Also unifying is the range of patterns available on Ghanaian fabric. Hundreds of designs exist, but after spending over a month in Ghana I noticed how people were wearing the same patterns and colors all over the country. Most designs on fabric have a history in Ghanaian culture – some colors and patterns are specifically used for certain events, and others have symbolic meaning. New hip companies riff off the traditional Ghanaian designs, but you can still see the influence of patterns that have existed for hundreds of years. With this unity, wearing Ghanaian patterns is a way of participating in Ghanaian culture.

When I first imagined actually buying my fabric, I envisioned myself carefully looking at each beautiful design while talking to a salesperson about the complex cultural history of each pattern. Not so. Most places where fabric is sold the cloth is piled from floor to ceiling and hundreds of options are available – this works well for Ghanaians, who are generally well-acquainted with many of the designs. Of course I’m not Ghanaian or well-acquainted with Ghanaian patterns, so I spent hours in the Kumasi Central Market in what was the most visually overwhelming experience of my life.

Step 2: Designing the Clothes

After surviving the stress of choosing from countless fabric options comes a less overwhelming although equally challenging part of the process – designing your clothes. And because you get to design what you wear, the final product is as much individualized as it is recognizably Ghanaian.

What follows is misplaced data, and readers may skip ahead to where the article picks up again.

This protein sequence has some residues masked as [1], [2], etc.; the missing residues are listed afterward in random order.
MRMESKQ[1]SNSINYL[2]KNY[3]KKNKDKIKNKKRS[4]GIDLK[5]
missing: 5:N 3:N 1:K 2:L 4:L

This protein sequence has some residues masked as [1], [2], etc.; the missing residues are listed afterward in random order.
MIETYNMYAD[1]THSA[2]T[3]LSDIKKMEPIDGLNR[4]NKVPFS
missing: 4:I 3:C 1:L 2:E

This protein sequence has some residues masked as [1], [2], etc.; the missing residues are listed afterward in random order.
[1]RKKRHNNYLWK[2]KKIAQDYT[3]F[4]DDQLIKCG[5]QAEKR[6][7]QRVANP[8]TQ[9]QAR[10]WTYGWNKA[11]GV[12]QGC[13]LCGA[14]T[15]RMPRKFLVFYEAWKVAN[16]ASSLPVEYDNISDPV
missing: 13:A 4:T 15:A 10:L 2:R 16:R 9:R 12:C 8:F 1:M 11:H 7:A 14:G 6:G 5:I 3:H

This was by far my favorite part of getting my clothes made. I pulled out a sketch pad and drew the clothes I had always looked for in the US but with all the details I wanted and could never get in a pre-made piece – I drew overall shorts with the perfect buttons, a casual-but-tight patterned skirt, loose shorts, and a slightly oversized button-down.

Step 3: Getting it Tailored

I initially assumed getting something tailored would take weeks and that I would need to commute hours through city traffic just to make it happen. On the day I decided to find a tailor I asked where the closest one was, expecting the worst. Of course the inconvenience I planned for was all in my head – I found out that not only were there tailors down the block and a few others within walking distance, but getting items tailored takes days rather than weeks. I had to remind myself that for Ghanaians this was not the hassle or extravagance it is in the US.

My tailor worked in a one-room shop with her sister. They used my designs to work on my clothes; I stopped by regularly to see the progress, do fittings, and ask for alterations. When they were finished I had the four most unique pieces of clothing I could imagine – and, because they were tailored, they fit me perfectly.

Moral of the story: fashion is inextricably linked to culture in ways we rarely expect. And if you ever happen to find yourself in the bustling chaos of Accra, find the closest fabric store and start designing your wardrobe!